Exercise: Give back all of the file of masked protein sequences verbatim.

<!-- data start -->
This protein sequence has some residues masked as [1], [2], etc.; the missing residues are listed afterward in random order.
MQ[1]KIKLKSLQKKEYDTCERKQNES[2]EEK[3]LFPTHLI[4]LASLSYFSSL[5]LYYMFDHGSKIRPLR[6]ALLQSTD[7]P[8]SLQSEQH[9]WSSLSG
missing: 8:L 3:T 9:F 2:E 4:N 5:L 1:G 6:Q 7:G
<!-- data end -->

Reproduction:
This protein sequence has some residues masked as [1], [2], etc.; the missing residues are listed afterward in random order.
MQ[1]KIKLKSLQKKEYDTCERKQNES[2]EEK[3]LFPTHLI[4]LASLSYFSSL[5]LYYMFDHGSKIRPLR[6]ALLQSTD[7]P[8]SLQSEQH[9]WSSLSG
missing: 8:L 3:T 9:F 2:E 4:N 5:L 1:G 6:Q 7:G